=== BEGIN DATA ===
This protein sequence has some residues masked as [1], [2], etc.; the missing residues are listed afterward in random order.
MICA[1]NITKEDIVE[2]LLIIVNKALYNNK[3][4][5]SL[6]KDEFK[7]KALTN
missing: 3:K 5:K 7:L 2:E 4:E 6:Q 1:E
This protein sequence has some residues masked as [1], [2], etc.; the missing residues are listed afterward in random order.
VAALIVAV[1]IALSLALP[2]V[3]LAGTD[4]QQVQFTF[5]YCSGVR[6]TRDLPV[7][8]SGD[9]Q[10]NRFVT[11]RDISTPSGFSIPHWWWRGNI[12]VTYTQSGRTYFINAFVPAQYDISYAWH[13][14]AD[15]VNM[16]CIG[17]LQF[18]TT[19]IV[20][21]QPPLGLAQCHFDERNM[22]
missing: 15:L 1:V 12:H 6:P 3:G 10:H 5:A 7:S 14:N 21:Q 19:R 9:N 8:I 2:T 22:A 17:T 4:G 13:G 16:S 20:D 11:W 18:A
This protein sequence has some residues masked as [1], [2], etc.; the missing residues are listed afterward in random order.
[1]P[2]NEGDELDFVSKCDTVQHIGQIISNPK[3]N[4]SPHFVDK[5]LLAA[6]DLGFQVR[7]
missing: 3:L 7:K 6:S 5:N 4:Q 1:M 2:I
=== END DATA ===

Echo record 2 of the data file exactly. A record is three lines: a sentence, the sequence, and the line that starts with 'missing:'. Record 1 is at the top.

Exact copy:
This protein sequence has some residues masked as [1], [2], etc.; the missing residues are listed afterward in random order.
VAALIVAV[1]IALSLALP[2]V[3]LAGTD[4]QQVQFTF[5]YCSGVR[6]TRDLPV[7][8]SGD[9]Q[10]NRFVT[11]RDISTPSGFSIPHWWWRGNI[12]VTYTQSGRTYFINAFVPAQYDISYAWH[13][14]AD[15]VNM[16]CIG[17]LQF[18]TT[19]IV[20][21]QPPLGLAQCHFDERNM[22]
missing: 15:L 1:V 12:H 6:P 3:G 10:H 5:A 7:S 14:N 21:Q 19:R 9:N 8:I 2:T 22:A 17:T 4:G 13:G 16:S 20:D 11:W 18:A